These are benign, slow growing nerve tumors that can occur anywhere in the peripheral nervous system. Generally patients discover a painless, firm lump. Though these tumors form within nerves and are surrounded by normal nerve fibers, they are easily separated from the nerve and removed by an experienced peripheral nerve surgeon.
These are the most common nerve tumors operated on by non-peripheral nerve surgeons. Tragically, these patients undergo a “lymph node biopsy,” only to awaken with permanent weakness, numbness, and pain, only to find to the horror of patient and surgeon that they indeed had a nerve tumor instead.
Figure 1. MRI demonstrating a schwannoma involving the right saphenous nerve (T).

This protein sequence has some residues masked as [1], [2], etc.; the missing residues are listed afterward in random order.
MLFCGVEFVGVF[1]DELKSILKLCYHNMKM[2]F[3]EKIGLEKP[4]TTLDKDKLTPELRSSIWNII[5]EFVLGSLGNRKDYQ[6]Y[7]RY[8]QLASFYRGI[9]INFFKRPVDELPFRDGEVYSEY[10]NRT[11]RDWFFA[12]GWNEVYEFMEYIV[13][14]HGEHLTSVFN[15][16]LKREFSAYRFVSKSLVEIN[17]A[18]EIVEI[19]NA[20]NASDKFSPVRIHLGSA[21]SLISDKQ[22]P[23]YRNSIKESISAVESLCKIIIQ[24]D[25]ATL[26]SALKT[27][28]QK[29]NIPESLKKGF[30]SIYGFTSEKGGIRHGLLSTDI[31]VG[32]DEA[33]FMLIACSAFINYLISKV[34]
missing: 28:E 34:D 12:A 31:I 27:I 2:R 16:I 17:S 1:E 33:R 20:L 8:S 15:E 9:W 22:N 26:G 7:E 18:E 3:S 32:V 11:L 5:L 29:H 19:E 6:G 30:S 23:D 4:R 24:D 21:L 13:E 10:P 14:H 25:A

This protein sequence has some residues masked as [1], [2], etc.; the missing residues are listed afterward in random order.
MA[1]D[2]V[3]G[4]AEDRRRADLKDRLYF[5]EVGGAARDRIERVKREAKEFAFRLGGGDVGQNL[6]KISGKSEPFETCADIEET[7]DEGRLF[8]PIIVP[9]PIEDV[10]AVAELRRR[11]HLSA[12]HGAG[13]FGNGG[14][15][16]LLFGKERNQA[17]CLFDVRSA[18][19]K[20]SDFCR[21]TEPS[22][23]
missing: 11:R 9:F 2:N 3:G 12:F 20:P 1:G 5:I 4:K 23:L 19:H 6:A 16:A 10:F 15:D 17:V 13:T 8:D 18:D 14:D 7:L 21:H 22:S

Figure 2. Intraoperative photograph showing the saphenous nerve schwannoma seen on MRI in Figure 1, surrounded by normal nerve fascicles. Careless resection of these tumors by those not trained in peripheral nerve surgery can damage these vital neural elements, resulting in severe neurological deficits and chronic pain.
Figure 3. Intraoperative photograph showing an intact saphenous nerve (N) following complete removal of the schwannoma.
Figure 4. Intraoperative photograph of the schwannoma following excision from the parent nerve.